Just Cause Eviction Ordinance

See also: Evictions

What Is It?

The Just Cause Eviction Ordinance, passed in 1980, prevents landlords from arbitrarily ending a rental agreement. The Just Cause Eviction Ordinance applies to month-to-month renters, renters with verbal agreements, and renters with expiring term leases. To end or not offer to renew one of these agreements, a landlord or property manager must state one of the 18 approved reasons listed in the Just Cause Eviction Ordinance and be in compliance with the Rental Registration & Inspection Ordinance. Most Just Cause reasons do not require the owner to pay any type of relocation assistance to a tenant.

Common Just Cause reasons to end a rental agreement are:

  • Failure to pay rent after receiving a pay or vacate notice (must use the notice form in RCW59.18.057 and contain a reference on how to access information about tenant rights through Renting in Seattle SMC 22.206.180.K)
  • Failure to comply with a comply or vacate notice 
  • Owner wishes to sell a single-family home (must give 90-days advance written notice prior to the sale)
  • Owner wishes to move into the property or have an immediate family member move into the property for use as their principal residence (must give 90-days advance written notice)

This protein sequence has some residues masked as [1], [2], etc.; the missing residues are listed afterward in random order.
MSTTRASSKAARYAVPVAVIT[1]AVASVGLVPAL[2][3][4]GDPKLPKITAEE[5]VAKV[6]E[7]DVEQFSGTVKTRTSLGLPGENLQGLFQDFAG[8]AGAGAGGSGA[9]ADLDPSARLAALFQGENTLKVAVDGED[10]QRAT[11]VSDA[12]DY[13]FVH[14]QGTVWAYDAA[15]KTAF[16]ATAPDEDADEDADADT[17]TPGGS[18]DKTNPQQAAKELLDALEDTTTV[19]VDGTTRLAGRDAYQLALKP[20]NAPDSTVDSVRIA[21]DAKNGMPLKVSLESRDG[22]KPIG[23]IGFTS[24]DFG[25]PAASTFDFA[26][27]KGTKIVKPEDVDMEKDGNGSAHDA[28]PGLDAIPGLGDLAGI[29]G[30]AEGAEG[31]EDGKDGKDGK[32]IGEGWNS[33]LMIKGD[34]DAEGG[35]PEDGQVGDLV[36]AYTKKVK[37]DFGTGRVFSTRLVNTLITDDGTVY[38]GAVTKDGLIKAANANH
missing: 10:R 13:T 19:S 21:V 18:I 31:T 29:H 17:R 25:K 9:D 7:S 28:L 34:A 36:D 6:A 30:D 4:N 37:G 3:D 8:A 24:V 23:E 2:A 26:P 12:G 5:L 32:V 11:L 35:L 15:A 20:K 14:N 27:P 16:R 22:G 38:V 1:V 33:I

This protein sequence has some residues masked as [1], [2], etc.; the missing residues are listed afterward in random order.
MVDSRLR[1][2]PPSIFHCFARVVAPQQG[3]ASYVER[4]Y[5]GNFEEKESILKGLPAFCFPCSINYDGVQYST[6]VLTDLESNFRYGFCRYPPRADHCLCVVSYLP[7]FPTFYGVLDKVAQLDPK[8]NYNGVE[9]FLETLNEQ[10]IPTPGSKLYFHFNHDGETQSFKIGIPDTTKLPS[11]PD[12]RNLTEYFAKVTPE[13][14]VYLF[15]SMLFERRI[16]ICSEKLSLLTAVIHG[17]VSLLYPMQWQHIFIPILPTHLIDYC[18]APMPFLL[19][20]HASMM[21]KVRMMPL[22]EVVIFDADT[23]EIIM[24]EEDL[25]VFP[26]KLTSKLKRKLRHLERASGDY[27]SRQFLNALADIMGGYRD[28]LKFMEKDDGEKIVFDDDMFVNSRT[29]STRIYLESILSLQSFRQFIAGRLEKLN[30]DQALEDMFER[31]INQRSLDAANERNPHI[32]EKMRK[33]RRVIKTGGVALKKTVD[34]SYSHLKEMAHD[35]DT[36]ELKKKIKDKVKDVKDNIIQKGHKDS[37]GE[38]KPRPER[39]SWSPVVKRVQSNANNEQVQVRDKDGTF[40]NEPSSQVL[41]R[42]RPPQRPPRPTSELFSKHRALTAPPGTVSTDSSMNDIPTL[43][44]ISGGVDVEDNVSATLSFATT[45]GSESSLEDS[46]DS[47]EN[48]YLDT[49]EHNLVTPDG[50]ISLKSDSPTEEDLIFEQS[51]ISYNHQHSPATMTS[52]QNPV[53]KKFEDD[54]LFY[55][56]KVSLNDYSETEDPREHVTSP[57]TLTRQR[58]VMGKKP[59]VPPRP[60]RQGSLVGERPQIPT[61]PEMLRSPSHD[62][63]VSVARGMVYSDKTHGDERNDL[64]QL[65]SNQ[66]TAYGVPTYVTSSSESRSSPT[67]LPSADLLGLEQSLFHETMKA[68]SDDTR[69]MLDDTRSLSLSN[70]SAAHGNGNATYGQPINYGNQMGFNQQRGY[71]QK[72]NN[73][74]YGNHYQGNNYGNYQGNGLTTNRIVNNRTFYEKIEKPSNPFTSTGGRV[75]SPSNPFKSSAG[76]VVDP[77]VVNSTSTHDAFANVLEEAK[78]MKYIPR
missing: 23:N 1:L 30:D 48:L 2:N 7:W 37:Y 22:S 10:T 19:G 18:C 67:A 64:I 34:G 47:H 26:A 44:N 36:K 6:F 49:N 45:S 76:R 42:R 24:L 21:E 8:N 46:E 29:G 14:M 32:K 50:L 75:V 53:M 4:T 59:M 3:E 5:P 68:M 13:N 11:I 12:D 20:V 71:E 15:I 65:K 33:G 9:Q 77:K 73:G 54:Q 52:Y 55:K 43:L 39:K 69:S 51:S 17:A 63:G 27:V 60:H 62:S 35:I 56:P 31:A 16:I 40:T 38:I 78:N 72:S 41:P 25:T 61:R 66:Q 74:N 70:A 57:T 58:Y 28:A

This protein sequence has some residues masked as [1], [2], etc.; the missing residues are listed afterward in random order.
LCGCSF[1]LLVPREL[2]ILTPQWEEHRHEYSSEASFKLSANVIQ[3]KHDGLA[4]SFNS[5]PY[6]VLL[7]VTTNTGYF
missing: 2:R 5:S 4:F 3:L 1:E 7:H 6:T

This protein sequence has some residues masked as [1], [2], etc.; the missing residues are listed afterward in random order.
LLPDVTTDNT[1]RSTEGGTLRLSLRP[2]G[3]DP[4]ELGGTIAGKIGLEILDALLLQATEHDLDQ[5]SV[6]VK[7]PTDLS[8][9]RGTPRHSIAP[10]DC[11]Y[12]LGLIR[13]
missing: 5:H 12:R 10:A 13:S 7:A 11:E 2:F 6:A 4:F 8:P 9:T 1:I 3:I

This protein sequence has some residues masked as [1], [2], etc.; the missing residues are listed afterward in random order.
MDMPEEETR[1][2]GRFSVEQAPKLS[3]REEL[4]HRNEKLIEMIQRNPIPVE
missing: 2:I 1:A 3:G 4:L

• Owner seeks to substantially rehabilitate, demolish, remove use restrictions, or change the use of the property, AFTER completing the Tenant Relocation Assistance licensing process
  • Owner wishes to quit sharing the owner's own rental unit or permitted accessory dwelling unit with the renter

Any lease provision that waives a renter’s rights under the Just Cause Eviction Ordinance is void and unenforceable.

Just Cause and Term Leases

Effective July 2021, landlords must offer tenants in expiring term leases a renewal unless they have a just cause reason not to renew the tenancy. Notice must be issued 60 to 90 days prior to the expiration of the tenancy. Please see SMC 7.24.030.J for additional information.

Just Cause and Limitations on Tenant Displacement

Tenant displacement is limited in several circumstances. Please refer to the specific sections of the code for specific details and exceptions. They include:

  • A tenant having to vacate the housing unit six months during or after the termination of the moratorium due to financial hardship resulting in non-payment of rent (SMC 22.205.090)
  • A tenant having to vacate the housing unit during the school year and is a student or school employee. (SMC 22.205.110)
  • A low to moderate income tenant who would need to leave between December 1st and March 1st if the owner owns 4 or more housing units (SMC 22.205.080)

In winter months, the just cause reasons to terminate a tenancy are limited in some circumstances. The code provides low to moderate income tenants with a defense to eviction when ending the tenancy would require the tenant to leave between December 1 and March 1. Please see SMC 22.206.160.C.8 for specific details and exceptions.

What It Isn't

The Just Cause Eviction Ordinance is not a substitute for the Washington Landlord-Tenant Act (RCW 59.12 and 59.18). Landlords are required to comply with both state and local laws.

Read the Code

Regulations relating to the City's Just Cause Eviction Ordinance are in the Seattle Municipal Code (SMC).

Proposed Changes

None